Defence lawyers, inmate sound alarm over conditions inside Edmonton Institution

·4 min read
Aaron Moore, an inmate at Edmonton Institution, told a provincial court judge that inmates are being confined to their cells for most of each day, with no opportunities to participate in recovery programs. A union president said prisons across the country are short-staffed and volunteers cannot enter sites with COVID-19 outbreaks. (CBC - image credit)
Aaron Moore, an inmate at Edmonton Institution, told a provincial court judge that inmates are being confined to their cells for most of each day, with no opportunities to participate in recovery programs. A union president said prisons across the country are short-staffed and volunteers cannot enter sites with COVID-19 outbreaks. (CBC - image credit)

Conditions inside Edmonton's maximum-security federal prison are again in the spotlight with one inmate describing a "cruel and unusual" environment with violence and excessive confinement.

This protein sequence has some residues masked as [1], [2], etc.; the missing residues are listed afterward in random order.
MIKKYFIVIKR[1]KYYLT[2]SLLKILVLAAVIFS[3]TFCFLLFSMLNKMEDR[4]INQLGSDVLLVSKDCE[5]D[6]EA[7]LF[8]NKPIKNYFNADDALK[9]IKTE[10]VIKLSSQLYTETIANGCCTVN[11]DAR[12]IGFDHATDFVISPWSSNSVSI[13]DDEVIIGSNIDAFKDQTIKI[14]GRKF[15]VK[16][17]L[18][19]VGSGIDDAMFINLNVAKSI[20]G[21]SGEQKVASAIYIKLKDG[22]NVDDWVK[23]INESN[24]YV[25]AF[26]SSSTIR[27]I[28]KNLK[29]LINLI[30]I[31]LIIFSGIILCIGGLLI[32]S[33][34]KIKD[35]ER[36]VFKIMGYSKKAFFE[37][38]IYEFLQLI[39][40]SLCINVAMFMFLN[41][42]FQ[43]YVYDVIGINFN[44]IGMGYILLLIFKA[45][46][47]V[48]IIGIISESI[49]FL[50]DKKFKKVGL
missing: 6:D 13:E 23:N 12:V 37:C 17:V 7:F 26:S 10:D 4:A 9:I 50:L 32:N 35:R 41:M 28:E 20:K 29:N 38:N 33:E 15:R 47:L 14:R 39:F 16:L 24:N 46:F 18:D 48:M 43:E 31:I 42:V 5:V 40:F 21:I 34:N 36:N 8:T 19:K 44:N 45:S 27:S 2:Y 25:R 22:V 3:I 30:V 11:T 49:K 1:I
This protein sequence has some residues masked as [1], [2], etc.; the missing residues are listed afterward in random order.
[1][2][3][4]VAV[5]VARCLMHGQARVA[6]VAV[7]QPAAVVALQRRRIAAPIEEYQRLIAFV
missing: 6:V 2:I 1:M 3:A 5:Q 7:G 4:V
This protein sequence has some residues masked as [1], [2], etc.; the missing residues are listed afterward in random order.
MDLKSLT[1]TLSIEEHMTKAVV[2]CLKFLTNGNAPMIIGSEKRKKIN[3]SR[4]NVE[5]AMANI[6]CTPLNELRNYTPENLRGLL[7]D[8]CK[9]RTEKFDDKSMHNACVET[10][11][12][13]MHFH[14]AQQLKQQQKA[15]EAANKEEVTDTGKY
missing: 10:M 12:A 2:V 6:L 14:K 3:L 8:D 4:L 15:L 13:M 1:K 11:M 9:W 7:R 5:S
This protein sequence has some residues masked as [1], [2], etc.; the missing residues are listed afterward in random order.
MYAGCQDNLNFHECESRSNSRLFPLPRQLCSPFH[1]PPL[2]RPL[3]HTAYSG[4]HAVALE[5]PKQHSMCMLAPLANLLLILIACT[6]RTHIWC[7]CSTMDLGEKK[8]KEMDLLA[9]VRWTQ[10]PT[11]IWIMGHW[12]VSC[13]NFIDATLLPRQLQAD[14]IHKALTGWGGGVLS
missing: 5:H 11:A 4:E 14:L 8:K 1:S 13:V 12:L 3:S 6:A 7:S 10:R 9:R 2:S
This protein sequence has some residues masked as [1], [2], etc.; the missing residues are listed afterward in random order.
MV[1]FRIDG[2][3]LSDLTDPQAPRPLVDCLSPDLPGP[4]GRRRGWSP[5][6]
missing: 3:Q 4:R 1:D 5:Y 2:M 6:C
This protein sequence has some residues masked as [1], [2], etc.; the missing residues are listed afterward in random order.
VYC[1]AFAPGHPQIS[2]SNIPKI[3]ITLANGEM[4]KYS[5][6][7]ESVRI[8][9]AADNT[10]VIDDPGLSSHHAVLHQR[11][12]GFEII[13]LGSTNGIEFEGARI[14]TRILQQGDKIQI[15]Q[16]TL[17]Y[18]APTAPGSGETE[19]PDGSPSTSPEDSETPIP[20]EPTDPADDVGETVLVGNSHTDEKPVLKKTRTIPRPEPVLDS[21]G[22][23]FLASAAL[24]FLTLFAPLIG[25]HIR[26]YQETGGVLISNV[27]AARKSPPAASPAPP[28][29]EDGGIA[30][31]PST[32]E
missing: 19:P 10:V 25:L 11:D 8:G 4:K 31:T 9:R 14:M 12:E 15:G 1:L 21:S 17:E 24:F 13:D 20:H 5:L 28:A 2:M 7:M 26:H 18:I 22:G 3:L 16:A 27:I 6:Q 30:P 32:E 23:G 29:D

"I fear for my life here," Aaron Moore told a provincial court judge last week, calling his surroundings at Edmonton Institution "a storm of cruel and unusual punishment."

Moore, who was transferred to the prison after stabbing a fellow inmate at the medium-security Drumheller Institution in August, also told the court that since he arrived at the prison, he has not had access to Alcoholics Anonymous, Narcotics Anonymous or school.

"I pray that I can get the help that I need," he said, adding that his main goal is to be transferred back to Drumheller Institution, where those programs were available.